TIFF Review: Confession (좋은 친구들)

Image courtesy of TIFF
Image courtesy of TIFF

As one of the films featured in the 2014 Toronto International Film Festival’s (TIFF) City to City program, I was intrigued by different meaning of the title of the film in English than in Korean (the Korean title would translate to “good friends”). What could a film with two such titles – “Confession” and “Good Friends” be about? And after watching the film, I have to say that both titles work with the story and the combination of the two really makes sense in this dark crime drama.

Synopsis

Confession (좋은 친구들) centres on three long-time friends – Hyun Tae, In Chul and Min Soo – who have been best friends since childhood. Hyun Tae is a married paramedic with a young daughter and who is at odds with his parents, In Chul works at an insurance company and spends his time hustling it with his clients, and Min Soo is a small business owner whose only family are his friends.

Things get complicated when Hyun Tae’s estranged mother, who owns an illegal gambling den, asks In Chul to stage a robbery/arson to get the insurance settlement so she can retire and look after her sick husband. He agrees and asks Min Soo to help but their good intentions unexpectedly result in her accidental death. Hyun Tae, despite or perhaps because of the estrangement, hunts for the “killer” and as a result, their relationships with each other are forever changed.

Image courtesy of TIFF
Image courtesy of TIFF

My Thoughts

Confession was an extremely gripping crime drama that features ordinary guys – not hardened criminals despite In Chul’s attempt at insurance fraud – who are caught up in circumstances. What was attempted with the best of intentions – to help a friend’s family out of a bad situation – becomes a horrible tragedy with repercussions that spread like ripples in a pond.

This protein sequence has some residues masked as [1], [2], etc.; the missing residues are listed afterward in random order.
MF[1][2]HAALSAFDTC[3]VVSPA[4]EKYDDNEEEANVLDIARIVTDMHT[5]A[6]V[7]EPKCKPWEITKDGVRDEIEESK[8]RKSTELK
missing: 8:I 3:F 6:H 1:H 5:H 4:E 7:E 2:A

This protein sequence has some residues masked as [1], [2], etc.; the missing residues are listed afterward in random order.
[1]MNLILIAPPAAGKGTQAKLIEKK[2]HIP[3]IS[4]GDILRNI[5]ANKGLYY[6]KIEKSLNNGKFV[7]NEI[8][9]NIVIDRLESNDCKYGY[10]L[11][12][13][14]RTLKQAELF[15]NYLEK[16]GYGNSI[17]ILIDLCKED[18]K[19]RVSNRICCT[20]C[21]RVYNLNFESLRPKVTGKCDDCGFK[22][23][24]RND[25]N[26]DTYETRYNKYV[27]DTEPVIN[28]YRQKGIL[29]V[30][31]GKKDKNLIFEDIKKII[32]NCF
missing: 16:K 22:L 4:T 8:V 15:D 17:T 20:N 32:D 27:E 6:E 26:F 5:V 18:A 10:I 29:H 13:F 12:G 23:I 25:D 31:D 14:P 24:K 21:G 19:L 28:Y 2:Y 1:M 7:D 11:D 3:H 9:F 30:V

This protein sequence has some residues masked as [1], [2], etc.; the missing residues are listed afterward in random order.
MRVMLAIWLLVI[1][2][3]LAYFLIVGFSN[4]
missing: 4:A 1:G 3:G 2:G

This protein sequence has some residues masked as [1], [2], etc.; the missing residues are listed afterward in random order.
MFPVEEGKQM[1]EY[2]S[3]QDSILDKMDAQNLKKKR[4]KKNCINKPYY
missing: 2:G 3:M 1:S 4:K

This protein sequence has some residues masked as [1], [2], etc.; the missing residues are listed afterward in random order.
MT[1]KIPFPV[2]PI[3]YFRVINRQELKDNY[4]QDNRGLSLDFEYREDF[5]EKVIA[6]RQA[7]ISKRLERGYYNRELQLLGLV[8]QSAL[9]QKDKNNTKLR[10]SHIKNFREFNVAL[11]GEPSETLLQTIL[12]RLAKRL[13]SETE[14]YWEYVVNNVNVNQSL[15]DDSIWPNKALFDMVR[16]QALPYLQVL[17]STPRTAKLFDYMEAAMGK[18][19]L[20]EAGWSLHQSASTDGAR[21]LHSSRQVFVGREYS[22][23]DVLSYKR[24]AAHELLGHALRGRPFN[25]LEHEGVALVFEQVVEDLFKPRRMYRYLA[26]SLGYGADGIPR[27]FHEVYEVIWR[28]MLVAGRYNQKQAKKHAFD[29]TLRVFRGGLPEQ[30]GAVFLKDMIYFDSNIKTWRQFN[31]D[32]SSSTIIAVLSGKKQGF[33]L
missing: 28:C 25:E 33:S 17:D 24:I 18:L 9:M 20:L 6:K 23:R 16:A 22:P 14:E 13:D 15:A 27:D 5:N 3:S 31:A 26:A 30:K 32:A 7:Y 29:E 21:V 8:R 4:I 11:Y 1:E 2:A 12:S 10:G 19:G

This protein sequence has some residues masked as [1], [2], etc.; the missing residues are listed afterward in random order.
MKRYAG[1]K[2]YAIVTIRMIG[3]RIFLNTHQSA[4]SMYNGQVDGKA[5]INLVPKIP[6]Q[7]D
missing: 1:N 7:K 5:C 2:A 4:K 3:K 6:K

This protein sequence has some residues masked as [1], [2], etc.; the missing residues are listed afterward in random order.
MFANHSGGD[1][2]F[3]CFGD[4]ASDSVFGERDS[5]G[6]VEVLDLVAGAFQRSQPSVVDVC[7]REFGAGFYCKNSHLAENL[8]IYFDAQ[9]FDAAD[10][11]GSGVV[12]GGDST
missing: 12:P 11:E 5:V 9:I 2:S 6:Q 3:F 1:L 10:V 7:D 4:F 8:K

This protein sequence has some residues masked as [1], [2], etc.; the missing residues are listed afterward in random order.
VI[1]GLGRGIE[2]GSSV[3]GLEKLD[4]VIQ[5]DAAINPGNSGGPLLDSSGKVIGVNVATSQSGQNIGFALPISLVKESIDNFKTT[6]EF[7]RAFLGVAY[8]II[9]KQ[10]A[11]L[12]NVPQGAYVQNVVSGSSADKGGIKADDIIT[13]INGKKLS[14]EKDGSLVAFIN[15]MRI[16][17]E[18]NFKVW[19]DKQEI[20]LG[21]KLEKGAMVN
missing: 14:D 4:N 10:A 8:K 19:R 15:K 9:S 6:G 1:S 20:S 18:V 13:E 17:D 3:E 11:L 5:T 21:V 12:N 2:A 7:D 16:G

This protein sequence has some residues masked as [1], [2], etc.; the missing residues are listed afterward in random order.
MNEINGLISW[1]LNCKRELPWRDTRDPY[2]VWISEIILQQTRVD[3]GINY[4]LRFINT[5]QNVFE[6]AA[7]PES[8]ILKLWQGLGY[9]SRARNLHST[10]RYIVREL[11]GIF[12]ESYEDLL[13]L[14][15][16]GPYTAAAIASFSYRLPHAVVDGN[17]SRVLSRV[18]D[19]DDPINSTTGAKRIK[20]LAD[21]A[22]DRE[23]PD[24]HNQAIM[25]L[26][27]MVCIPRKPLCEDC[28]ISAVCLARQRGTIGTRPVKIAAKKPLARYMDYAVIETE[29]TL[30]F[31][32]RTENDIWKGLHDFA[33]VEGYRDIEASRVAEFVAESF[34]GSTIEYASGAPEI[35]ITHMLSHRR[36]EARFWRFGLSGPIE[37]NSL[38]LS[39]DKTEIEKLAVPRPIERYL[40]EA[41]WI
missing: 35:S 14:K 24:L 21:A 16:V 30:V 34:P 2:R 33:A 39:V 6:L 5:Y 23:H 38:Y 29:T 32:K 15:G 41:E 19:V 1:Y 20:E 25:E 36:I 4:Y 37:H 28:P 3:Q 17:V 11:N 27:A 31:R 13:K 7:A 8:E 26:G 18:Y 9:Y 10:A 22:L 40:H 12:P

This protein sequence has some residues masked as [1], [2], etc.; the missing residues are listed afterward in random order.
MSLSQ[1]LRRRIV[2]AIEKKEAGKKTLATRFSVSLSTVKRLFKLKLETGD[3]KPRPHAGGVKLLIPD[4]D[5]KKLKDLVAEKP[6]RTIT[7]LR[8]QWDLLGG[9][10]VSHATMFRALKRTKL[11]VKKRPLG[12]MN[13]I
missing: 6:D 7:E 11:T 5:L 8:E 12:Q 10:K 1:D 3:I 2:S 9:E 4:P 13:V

The film starts out showing three friends escaping their middle school graduation to visit a mountain. When an accident befalls one of them, we see a glimpse of the men they will become. But that isn’t the only reason for this scene as becomes apparent near the end of the film. Fast forward 15 years or so and the main story unfolds with the three of them still close friends.

Confession is a dark character-driven crime film that was more dark drama than thriller. We know “who did it” and why so as we watch the film progress, we get to see what each of the three friends are truly made of after an unfortunate series of events leads to an accident that claims Hyun Tae’s mother’s life and puts his ill father in the hospital.

Two things struck me in this film.

First, how director and writer Lee Do Yoon (이도윤) built nuanced characters whose surface personality and inner core don’t always match. It’s interesting that the three of them stayed friends for so long when they are so different. In Chul, played by Ju Ji Hoon (주지훈), is a guy who seeks the easy path in life (hence the hustling and insurance fraud), Hyun Tae, played by Ji Sung (지성), is a firefighter who stood up to his parents to marry the girl he loved and Min Soo, played extremely well by Lee Kwang Soo (이광수), is a hapless pushover whose only family is his friends.

Or at least that was how they appeared on the surface. As the film progresses we see how In Chul, while still an ass (how he treated his girlfriend/lover was horrible), would do anything for his friends even if it’s illegal. Hyun Tae isn’t as honourable or nice as he seems and Min Soo lost his family at a young age so has developed a very deep connection to his friends, it also appears that he feels everything deeply.